User Documentation for School Database - Query Mode Syntax

Comparison Mode (Icon: <=>)

The first character(s) of the value indicate the match type and if not one of the special characters then = is assumed. All comparisons are done using ASCII sort order.

  • xyz means field content must exactly match "xyz"
  • =xyz means same as above
  • >xyz means field content must be greater than "xyz"
  • <xyz means field content must be less than "xyz"
  • >=xyz means field content must be greater than or equal to "xyz"
  • <=xyz means field content must be less than or equal to "xyz"
  • abc..xyz means field content must be greater than or equal to "abc" and less than or equal to "xyz"

Pattern Mode - Hook Left (Icon: <-) & Hook Right (Icon: ->)

This is a pattern match. Some characters have special meaning. With Hook Left enabled the pattern is anchored to the start of the field and a * is added automatically to the end of the pattern, hence matching content at the beginning of the field with anything at the end. With Hook Right enabled the pattern is anchored to the end of the field and a * is added automatically to the beginning of the pattern, hence matching content at the end of the field with anything at the beginning. With neither enabled the pattern is floating and can match anywhere within the field. With both enabled the pattern is anchored to the start and the end of the field and must match the whole content of the field. Note that Hook Left is the default template mode for any field in a query.

  • * will match any number of characters
  • ? will match any single character
  • [] will match any character inside the bracket, case sensitive
  • - when used inside [] defines a range of characters to match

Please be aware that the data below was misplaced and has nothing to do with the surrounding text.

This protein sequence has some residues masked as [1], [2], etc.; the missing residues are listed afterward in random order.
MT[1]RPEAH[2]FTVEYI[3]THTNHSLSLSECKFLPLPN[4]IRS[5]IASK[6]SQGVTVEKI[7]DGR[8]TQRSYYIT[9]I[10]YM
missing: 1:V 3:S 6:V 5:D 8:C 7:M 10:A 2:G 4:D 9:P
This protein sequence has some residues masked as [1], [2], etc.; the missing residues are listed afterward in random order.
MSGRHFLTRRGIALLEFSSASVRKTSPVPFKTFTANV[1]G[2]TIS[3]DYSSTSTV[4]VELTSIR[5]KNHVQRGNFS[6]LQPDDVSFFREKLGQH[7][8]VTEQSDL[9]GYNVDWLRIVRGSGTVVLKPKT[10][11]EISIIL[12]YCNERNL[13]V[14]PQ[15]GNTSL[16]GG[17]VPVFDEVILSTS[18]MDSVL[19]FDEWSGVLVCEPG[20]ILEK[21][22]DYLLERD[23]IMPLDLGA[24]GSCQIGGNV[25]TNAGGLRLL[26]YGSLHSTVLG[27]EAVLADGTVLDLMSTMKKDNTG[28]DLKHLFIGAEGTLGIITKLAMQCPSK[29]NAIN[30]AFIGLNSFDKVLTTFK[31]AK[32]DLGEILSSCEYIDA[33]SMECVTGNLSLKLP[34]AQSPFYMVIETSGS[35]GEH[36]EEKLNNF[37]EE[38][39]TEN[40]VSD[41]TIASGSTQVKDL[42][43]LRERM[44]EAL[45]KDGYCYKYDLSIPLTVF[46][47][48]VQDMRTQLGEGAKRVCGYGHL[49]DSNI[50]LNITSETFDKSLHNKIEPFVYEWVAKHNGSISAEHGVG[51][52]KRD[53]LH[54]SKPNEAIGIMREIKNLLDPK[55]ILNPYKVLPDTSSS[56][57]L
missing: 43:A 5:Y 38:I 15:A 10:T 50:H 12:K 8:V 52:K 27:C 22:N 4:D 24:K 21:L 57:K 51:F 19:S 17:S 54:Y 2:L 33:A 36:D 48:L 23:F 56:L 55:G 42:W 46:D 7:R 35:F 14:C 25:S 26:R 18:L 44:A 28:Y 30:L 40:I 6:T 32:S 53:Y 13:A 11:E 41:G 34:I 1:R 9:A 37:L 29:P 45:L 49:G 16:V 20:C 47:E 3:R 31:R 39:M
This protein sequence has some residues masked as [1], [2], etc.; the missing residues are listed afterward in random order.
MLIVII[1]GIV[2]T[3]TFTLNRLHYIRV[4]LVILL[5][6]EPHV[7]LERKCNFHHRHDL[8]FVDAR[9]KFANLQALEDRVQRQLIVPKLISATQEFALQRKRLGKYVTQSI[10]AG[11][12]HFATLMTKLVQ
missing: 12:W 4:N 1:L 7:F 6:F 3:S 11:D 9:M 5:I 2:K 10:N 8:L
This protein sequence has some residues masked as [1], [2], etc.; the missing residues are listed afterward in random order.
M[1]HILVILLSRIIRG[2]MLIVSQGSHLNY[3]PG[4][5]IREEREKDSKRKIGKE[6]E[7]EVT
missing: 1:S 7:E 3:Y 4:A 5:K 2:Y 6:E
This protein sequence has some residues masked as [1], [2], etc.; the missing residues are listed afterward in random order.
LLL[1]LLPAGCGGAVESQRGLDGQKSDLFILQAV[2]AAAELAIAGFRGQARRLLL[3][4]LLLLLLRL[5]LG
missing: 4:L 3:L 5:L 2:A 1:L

Examples:

  • xyz* is the default (Hook Left only enabled) and is actually rewritten as [Xx][Yy][Zz]* for a case insensitive match
  • *[x]?[z]* matches "x" (not "X") followed by any single character followed by "z" (not "Z") anywhere in the field (equivalent to [x]?[z] with Hook Left and Hook Right off)
  • 12[0-9] matches 120 to 129
  • [A-C]* matches anything starting with "A", "B" or "C"

Multiple Patterns

In both Comparison mode and Pattern mode you can use , (comma) to match on multiple values. For example:

  • >24,8,0 in Comparison mode will match any value greater than "24" as well as the values "8" or "0"
  • abc,xyz in Pattern mode will match either "abc" or "xyz" at the start of the field (Hook Left default)

Multi-row Queries

Normally a query template is only entered onto a single row and consists of multiple matches in each field which are AND'ed together. However a query template can consist of multiple rows. Each row of a query template is OR'ed together. So for example if we have a table with columns A, B and C then we could construct a query template like the following:

  A B C
ROW1 orange   blue
ROW2   red  

which would match all records where (column A is "orange" AND column C is "blue") OR (column B is "red").

Filter Query

The Use Template as Filter menu option allows you to save the current query template as a base filter after which everything else is AND'ed. For example, if we toggled it on after setting up the query above, we could then construct a new query template, for example:

  A B C
ROW1   white  

Which would essentially match all records where ((column A is "orange" AND column C is "blue") OR (column B is "red")) AND (column B is "white"), ie. in this case only records where column A is "orange", column B is "white" and column C is "blue".

The intention behind providing this mechanism was to allow the user to setup a complex base query which they could then save and perform simpler queries on top of. For example, on the Person table create a query with @ed.ac.uk in the Email field and Hook Left turned off. You will get only those records with "@ed.ac.uk" somewhere in the Email field. Now toggle on Use Template as Filter and then do the query again - you should see that the query template has vanished yet if you click Okay you still get the same reduced number of matching records. You could now do a new query on the reduced set of records, eg. put @sms in the Email field which will now be a query matching all records where the email contains an "@ed.ac.uk" address as well as an "@sms" address. This is not necessarily easy to do any other way (although in this simpler case you could use a single pattern match making sure to catch the two email address domains both ways around, ie. @sms*@ed.ac.uk,@ed.ac.uk*@sms).

-- TimColles - 17 Aug 2007

Topic revision: r1 - 17 Aug 2007 - 17:06:34 - TimColles
 
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